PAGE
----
Shares of Verizon Communications (NYSE: VZ) fell 9% in July 2022, according to data from S&P Global Market Intelligence. By contrast, the S&P 500 market index rose 9.1% in the same period, leaving Verizon investors far behind.
The bulk of Verizon’s market pain last month sprung from a disappointing second-quarter report. Big Red fell slightly short of Wall Street’s earnings estimates while meeting revenue expectations with a completely flat year-over-year comparison.
More to the point, Verizon’s subscriber addition figures didn’t impress anybody. The company added just 12,000 postpaid wireless subscribers in the second quarter, along with 36,000 net new Fios internet customers. In comparison, the telecom added 878,000 postpaid wireless customers and 92,000 Fios accounts in the year-ago period.
Verizon’s sluggish subscriber growth was a result of weak consumer demand for wireless phones and high-speed data services. This is an ongoing trend that Verizon’s management has been referencing in the last three earnings reports, but it has not found a successful antidote to this core issue. And that’s not the whole story.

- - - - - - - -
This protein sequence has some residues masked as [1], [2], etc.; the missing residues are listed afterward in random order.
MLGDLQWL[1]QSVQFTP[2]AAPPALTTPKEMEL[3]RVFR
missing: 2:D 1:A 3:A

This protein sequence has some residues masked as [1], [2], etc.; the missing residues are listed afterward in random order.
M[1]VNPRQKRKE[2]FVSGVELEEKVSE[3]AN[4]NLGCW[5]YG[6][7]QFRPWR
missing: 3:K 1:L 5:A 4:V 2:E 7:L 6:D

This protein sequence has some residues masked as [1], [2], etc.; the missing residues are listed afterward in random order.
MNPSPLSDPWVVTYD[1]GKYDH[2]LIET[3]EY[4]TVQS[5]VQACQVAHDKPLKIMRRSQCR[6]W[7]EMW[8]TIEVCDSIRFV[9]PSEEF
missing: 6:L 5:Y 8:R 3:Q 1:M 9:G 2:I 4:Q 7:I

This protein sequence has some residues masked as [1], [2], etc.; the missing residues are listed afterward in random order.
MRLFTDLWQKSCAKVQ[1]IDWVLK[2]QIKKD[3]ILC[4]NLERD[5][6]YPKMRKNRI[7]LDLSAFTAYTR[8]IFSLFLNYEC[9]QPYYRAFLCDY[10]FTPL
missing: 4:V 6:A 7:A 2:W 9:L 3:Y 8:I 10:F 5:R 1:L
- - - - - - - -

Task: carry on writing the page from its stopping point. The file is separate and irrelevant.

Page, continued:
“The inflationary environment is clearly impacting consumer behavior, and we also saw intensified competition for consumer attention,” CEO Hans Vestberg said on the earnings call. In other words, on top of the inflation-based market challenge, Verizon is losing subscribers to the competition.
Verizon’s knee-jerk reaction to weak subscriber additions has been to raise consumer prices — a move that isn’t particularly effective when it comes to finding new customers. This trend reminds me of the movie industry, where theaters and studios have been fighting lower ticket sales with higher prices over the last couple of decades. It shouldn’t come as a surprise when these price increases fail to ignite an impassioned surge in customer growth. In this way, the telecom market looks a lot like Hollywood.
All of this is to say I’m not surprised to see subscribers staying away from Verizon’s rising prices. The company is trying its hand at less expensive promotions, but it’s the long-term costs that need to be adjusted here. Don’t forget that Verizon is a hyperefficient cash machine, generating $17.7 billion of operating cash flows in the first half of 2022. The telecom company can easily afford to slow its cash-profit roll for a while if it wants to get back to robust subscriber growth. I think that’s a good idea.
Until that happens, I’m not a Verizon buyer. Let’s just say I’m not holding my breath while waiting for a lower-priced sales strategy here.